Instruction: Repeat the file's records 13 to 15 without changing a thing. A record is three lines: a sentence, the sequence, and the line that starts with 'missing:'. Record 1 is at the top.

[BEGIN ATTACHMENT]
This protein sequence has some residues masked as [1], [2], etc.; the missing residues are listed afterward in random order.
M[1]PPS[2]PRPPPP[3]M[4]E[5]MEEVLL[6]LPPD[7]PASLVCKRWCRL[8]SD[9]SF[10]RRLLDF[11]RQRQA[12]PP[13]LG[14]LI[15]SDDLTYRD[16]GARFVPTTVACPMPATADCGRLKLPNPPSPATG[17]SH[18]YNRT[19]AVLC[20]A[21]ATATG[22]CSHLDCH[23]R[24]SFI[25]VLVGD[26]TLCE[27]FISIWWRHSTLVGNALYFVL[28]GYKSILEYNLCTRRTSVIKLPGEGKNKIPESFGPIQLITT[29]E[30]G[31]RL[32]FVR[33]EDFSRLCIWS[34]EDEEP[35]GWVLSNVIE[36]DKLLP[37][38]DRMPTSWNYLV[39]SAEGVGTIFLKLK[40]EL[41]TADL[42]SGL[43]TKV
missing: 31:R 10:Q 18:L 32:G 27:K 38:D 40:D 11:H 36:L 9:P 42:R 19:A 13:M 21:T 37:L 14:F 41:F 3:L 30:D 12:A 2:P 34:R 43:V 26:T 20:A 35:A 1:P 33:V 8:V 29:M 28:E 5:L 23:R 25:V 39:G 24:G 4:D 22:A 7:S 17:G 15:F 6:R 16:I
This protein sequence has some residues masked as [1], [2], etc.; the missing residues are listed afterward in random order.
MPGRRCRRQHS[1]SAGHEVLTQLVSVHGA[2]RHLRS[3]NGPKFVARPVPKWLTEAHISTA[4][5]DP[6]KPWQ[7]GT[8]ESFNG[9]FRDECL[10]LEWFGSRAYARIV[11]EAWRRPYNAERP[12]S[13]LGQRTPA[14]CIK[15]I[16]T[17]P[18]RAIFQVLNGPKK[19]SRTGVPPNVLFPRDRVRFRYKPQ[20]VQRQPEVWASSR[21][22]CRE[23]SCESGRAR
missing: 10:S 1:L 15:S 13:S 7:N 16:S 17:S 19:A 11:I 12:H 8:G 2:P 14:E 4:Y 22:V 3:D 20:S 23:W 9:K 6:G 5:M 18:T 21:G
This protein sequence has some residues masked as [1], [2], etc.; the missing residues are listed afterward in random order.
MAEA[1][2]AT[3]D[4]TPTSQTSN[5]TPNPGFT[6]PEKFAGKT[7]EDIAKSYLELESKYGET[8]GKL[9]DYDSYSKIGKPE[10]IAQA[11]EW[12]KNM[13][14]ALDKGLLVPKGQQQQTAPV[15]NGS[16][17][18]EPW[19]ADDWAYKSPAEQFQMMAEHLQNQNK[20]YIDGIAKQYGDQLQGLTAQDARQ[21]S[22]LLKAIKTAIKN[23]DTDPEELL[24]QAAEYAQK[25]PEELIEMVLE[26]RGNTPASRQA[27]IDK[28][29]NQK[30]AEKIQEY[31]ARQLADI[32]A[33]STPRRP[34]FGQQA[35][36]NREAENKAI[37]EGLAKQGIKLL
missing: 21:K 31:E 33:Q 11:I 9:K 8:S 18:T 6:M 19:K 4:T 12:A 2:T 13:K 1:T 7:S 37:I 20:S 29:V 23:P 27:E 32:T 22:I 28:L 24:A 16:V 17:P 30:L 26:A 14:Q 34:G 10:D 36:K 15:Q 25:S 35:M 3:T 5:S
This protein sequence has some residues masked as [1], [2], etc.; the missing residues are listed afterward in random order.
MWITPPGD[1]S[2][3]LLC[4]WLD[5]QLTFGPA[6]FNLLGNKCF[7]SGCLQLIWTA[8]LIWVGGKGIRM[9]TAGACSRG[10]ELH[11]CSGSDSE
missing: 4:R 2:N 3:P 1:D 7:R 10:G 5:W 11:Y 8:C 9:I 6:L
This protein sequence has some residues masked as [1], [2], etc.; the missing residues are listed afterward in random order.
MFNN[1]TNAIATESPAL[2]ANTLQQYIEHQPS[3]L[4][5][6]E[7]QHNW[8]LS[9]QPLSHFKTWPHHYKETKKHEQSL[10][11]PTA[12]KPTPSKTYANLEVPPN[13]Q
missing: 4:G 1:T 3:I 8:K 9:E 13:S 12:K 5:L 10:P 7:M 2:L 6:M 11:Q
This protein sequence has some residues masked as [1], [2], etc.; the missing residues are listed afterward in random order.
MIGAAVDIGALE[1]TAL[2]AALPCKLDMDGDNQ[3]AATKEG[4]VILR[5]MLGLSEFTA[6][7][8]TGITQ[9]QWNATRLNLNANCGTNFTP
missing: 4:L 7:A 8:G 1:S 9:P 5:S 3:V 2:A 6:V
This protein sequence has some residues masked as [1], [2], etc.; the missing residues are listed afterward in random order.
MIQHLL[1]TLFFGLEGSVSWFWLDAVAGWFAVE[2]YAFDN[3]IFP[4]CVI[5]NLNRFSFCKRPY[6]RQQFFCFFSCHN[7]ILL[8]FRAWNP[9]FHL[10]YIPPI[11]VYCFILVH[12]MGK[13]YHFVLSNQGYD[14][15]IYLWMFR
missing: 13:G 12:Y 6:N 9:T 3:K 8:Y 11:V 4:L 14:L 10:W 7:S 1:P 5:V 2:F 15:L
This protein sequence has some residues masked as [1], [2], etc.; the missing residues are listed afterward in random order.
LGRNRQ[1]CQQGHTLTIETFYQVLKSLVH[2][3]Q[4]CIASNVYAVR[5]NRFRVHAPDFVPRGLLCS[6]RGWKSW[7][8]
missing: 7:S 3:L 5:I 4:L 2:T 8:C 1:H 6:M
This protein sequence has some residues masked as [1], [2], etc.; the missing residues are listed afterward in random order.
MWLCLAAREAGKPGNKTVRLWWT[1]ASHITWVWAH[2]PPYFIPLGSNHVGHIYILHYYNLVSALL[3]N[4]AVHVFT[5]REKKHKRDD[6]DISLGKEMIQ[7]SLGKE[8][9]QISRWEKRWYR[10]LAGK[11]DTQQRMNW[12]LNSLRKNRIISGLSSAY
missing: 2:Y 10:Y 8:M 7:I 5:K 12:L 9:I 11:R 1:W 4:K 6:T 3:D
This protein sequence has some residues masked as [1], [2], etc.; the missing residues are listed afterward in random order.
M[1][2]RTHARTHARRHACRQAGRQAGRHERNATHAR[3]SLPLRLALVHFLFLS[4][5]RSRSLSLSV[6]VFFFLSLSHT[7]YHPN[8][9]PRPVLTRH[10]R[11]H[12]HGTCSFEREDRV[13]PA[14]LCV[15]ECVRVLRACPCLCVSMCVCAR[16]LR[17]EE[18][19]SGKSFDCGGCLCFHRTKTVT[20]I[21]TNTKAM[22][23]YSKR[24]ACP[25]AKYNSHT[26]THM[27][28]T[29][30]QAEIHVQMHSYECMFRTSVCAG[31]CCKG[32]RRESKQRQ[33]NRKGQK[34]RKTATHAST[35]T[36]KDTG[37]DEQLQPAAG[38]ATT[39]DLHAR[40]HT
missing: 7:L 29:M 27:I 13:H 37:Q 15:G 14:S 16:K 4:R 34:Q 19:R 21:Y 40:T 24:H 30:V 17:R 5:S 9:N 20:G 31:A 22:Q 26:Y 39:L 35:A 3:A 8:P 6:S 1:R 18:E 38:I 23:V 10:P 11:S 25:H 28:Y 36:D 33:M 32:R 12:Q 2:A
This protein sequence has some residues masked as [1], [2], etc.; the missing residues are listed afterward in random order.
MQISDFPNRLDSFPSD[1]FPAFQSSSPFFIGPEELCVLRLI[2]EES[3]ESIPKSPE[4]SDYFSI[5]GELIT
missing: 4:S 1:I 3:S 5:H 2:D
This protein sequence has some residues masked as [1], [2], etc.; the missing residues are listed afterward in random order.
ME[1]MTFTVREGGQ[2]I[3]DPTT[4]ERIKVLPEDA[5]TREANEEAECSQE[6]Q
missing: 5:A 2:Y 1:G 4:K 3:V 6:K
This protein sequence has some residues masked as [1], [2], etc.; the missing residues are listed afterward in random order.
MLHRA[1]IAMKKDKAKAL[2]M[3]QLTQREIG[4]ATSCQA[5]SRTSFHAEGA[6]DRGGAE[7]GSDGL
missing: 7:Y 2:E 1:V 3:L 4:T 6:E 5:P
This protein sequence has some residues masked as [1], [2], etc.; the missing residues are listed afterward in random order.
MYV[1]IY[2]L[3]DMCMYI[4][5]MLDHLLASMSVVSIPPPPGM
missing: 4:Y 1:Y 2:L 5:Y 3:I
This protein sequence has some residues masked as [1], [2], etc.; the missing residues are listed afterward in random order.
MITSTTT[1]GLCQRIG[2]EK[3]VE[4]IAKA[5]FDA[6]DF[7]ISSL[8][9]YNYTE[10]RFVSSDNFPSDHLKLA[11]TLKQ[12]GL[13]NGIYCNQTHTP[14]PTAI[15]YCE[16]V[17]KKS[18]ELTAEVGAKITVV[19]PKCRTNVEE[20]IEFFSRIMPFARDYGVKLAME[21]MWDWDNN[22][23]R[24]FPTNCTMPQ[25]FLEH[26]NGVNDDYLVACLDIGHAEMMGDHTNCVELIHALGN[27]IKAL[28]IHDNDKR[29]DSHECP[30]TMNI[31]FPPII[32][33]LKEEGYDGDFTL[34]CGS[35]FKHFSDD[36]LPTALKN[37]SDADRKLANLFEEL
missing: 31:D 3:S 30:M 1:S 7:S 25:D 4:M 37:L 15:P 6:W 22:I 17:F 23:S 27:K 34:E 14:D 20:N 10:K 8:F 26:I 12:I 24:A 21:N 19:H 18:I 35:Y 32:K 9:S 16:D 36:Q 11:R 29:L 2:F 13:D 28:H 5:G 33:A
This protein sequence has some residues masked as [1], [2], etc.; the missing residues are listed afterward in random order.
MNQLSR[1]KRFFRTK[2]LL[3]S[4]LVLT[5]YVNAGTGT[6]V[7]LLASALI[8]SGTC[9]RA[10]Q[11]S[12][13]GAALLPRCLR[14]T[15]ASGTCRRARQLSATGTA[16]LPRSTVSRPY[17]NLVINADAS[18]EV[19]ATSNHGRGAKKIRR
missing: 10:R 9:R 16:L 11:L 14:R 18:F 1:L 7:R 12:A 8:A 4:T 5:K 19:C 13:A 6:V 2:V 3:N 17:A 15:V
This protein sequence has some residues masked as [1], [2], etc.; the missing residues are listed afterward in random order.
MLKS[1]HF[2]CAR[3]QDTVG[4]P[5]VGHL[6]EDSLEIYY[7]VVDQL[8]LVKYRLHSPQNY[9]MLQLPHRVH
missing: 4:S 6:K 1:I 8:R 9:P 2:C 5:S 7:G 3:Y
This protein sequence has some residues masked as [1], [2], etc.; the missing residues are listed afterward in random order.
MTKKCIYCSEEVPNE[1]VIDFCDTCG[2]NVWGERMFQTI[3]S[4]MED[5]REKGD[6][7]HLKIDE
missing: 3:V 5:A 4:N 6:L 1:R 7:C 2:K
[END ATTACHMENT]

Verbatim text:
This protein sequence has some residues masked as [1], [2], etc.; the missing residues are listed afterward in random order.
MLHRA[1]IAMKKDKAKAL[2]M[3]QLTQREIG[4]ATSCQA[5]SRTSFHAEGA[6]DRGGAE[7]GSDGL
missing: 7:Y 2:E 1:V 3:L 4:T 6:E 5:P
This protein sequence has some residues masked as [1], [2], etc.; the missing residues are listed afterward in random order.
MYV[1]IY[2]L[3]DMCMYI[4][5]MLDHLLASMSVVSIPPPPGM
missing: 4:Y 1:Y 2:L 5:Y 3:I
This protein sequence has some residues masked as [1], [2], etc.; the missing residues are listed afterward in random order.
MITSTTT[1]GLCQRIG[2]EK[3]VE[4]IAKA[5]FDA[6]DF[7]ISSL[8][9]YNYTE[10]RFVSSDNFPSDHLKLA[11]TLKQ[12]GL[13]NGIYCNQTHTP[14]PTAI[15]YCE[16]V[17]KKS[18]ELTAEVGAKITVV[19]PKCRTNVEE[20]IEFFSRIMPFARDYGVKLAME[21]MWDWDNN[22][23]R[24]FPTNCTMPQ[25]FLEH[26]NGVNDDYLVACLDIGHAEMMGDHTNCVELIHALGN[27]IKAL[28]IHDNDKR[29]DSHECP[30]TMNI[31]FPPII[32][33]LKEEGYDGDFTL[34]CGS[35]FKHFSDD[36]LPTALKN[37]SDADRKLANLFEEL
missing: 31:D 3:S 30:M 1:S 7:S 25:D 4:M 37:L 15:P 6:W 22:I 17:F 23:S 27:K 34:E 14:D 20:N 10:K 8:F 26:I 12:I 24:A 21:N 19:H 18:I 35:Y 32:K 9:S 16:D 36:Q 11:R 29:L 2:F 13:D 28:H 5:G 33:A